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dotted line shows stair path today


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[1.2] History

highlighted area shows benefit street stair entry today


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site morpohology 1926:

The site was only partially formed by Memorial Hall and the Radeke Building. The College building was built and there was an existing building where the Chace Center stands today. The access points are largely the same, and it can be assumed that the driveway was originally meant to service the mechanical building that sits where the covered outdoor space is.


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[1.3] Site Morphology


2002:

The site is almost complete except for a parking lot where the Chace Center currently stands. The stairways are old and not well planned; the ground plane is uneven on the two sides of Memorial Hall.


[1.3] Site Morphology


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2013:

Existing Conditions.


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[1.3] Site Morphology


30

demolished stair path

2002: Site Section

2012: Site Section

2013: Site Section


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[1.3] Site Morphology

2013: Cross Section


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access There are 14 points of access directly onto the stair or it’s path. These access points come from a mix of gallery, studio, classroom and lobby spaces. Currently there are no egress issues with stair width or occupancy loads. The stair is 17’2” at its widest point and 4’ 8 1/2” at its narrowest While there are many access points, there is still not that much foot traffic despite its adjacency to so many destinations. The buildings sit on a city block surrounded by 2 one-way streets and 2 two-way streets, one of which serves for emergency vehicular access. All the site utilities are accessed from the other buildings and while there is infrastructure below connecting to the buildings on site, the stair does not have its own infrastructural system. It is integrated into the existing systems through the drainage grates on the stair platforms. The site is fully accessible and has no environmental or contamination problems. There are exterior two event spaces that are situated in the most accessible areas of the site: at the base of the largest stair and the platform between all of the access points.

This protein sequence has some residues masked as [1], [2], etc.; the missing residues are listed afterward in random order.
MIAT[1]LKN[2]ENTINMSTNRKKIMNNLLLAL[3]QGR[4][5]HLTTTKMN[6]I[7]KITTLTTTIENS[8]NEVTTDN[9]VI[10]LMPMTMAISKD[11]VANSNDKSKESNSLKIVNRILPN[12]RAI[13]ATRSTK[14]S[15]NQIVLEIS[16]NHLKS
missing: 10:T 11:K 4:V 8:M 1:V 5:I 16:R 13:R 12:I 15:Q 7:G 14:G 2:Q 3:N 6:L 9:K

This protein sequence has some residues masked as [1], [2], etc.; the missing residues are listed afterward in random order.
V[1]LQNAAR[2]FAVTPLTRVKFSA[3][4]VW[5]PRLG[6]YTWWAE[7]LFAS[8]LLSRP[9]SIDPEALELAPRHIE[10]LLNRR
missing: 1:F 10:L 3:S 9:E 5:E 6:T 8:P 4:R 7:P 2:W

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[1.4] Site Analysis

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ACCESS / CIRCULATION POINTS

private access:

Classrooms, Studio Space, Offices

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exterior event space

public access:

Museum, Galleries, Event Spaces


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context + materiality This space has evolved over time and there are many structural materials underneath the stair. These include the Radeke brick shelf, a newer retaining wall and concrete lifts to support the most recent construction. The stair and it’s platforms are all poured concrete, and the structures that are adjacent to the stair are a mix of different bricks and stone. The site posseses specific qualities of layering and repetition. Layering can be seen through the buildup of materials and new structures piercing the old. Views beyond the site, through narrow slots and openings along ones journey reveal the layered city beyond. Repetition is felt by the rows of brick and stair during ones procession through the space. The overhead lighting also creates repetition, through multiple lights strung across the narrow gaps and recessed in the ceiling of the large expanses of the path.